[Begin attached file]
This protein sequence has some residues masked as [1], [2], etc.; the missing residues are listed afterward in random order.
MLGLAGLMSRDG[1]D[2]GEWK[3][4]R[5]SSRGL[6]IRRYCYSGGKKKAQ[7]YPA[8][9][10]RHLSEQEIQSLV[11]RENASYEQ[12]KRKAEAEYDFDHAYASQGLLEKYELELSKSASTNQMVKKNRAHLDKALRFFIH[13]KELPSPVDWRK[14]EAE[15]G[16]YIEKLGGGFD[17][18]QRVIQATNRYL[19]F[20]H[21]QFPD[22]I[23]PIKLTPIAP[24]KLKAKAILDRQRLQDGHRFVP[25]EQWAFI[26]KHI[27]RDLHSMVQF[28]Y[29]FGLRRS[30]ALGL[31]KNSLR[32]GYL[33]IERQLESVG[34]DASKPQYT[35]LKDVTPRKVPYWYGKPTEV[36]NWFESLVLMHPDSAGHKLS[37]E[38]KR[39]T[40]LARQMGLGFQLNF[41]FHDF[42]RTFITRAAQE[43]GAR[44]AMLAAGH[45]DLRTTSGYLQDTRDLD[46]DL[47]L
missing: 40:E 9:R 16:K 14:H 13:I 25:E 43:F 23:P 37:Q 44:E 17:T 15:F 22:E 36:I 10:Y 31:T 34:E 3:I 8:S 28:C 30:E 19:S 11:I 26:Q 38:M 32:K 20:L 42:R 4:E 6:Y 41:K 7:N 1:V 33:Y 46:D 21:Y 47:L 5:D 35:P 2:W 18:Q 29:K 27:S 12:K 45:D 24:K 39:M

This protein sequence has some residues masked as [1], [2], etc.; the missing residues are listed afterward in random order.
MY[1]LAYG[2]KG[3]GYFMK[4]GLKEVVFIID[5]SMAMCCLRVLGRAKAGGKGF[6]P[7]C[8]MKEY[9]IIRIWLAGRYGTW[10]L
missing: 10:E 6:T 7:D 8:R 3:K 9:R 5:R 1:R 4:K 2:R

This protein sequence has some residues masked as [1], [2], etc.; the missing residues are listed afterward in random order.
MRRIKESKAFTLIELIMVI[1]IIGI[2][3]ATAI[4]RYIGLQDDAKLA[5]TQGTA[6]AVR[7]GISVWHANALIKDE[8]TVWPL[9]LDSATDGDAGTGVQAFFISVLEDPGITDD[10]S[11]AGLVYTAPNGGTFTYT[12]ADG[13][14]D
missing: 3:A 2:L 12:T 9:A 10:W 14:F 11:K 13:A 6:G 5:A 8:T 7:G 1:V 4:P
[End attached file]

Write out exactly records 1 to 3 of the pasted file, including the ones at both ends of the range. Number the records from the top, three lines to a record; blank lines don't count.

This protein sequence has some residues masked as [1], [2], etc.; the missing residues are listed afterward in random order.
MLGLAGLMSRDG[1]D[2]GEWK[3][4]R[5]SSRGL[6]IRRYCYSGGKKKAQ[7]YPA[8][9][10]RHLSEQEIQSLV[11]RENASYEQ[12]KRKAEAEYDFDHAYASQGLLEKYELELSKSASTNQMVKKNRAHLDKALRFFIH[13]KELPSPVDWRK[14]EAE[15]G[16]YIEKLGGGFD[17][18]QRVIQATNRYL[19]F[20]H[21]QFPD[22]I[23]PIKLTPIAP[24]KLKAKAILDRQRLQDGHRFVP[25]EQWAFI[26]KHI[27]RDLHSMVQF[28]Y[29]FGLRRS[30]ALGL[31]KNSLR[32]GYL[33]IERQLESVG[34]DASKPQYT[35]LKDVTPRKVPYWYGKPTEV[36]NWFESLVLMHPDSAGHKLS[37]E[38]KR[39]T[40]LARQMGLGFQLNF[41]FHDF[42]RTFITRAAQE[43]GAR[44]AMLAAGH[45]DLRTTSGYLQDTRDLD[46]DL[47]L
missing: 40:E 9:R 16:K 14:H 13:I 25:E 43:F 23:P 37:Q 44:E 17:T 15:F 22:E 36:I 10:Y 31:T 34:E 3:I 8:S 28:C 30:E 19:S 11:I 26:Q 38:M 32:K 20:L 42:R 4:E 6:Y 41:K 7:N 1:V 33:Y 46:D 21:Y 47:L 5:D 35:P 2:W 18:Q 29:K 27:S 12:K 45:D 24:K 39:M

This protein sequence has some residues masked as [1], [2], etc.; the missing residues are listed afterward in random order.
MY[1]LAYG[2]KG[3]GYFMK[4]GLKEVVFIID[5]SMAMCCLRVLGRAKAGGKGF[6]P[7]C[8]MKEY[9]IIRIWLAGRYGTW[10]L
missing: 10:E 6:T 7:D 8:R 3:K 9:R 5:R 1:R 4:K 2:R

This protein sequence has some residues masked as [1], [2], etc.; the missing residues are listed afterward in random order.
MRRIKESKAFTLIELIMVI[1]IIGI[2][3]ATAI[4]RYIGLQDDAKLA[5]TQGTA[6]AVR[7]GISVWHANALIKDE[8]TVWPL[9]LDSATDGDAGTGVQAFFISVLEDPGITDD[10]S[11]AGLVYTAPNGGTFTYT[12]ADG[13][14]D
missing: 3:A 2:L 12:T 9:A 10:W 14:F 11:K 13:A 6:G 5:A 8:T 7:G 1:V 4:P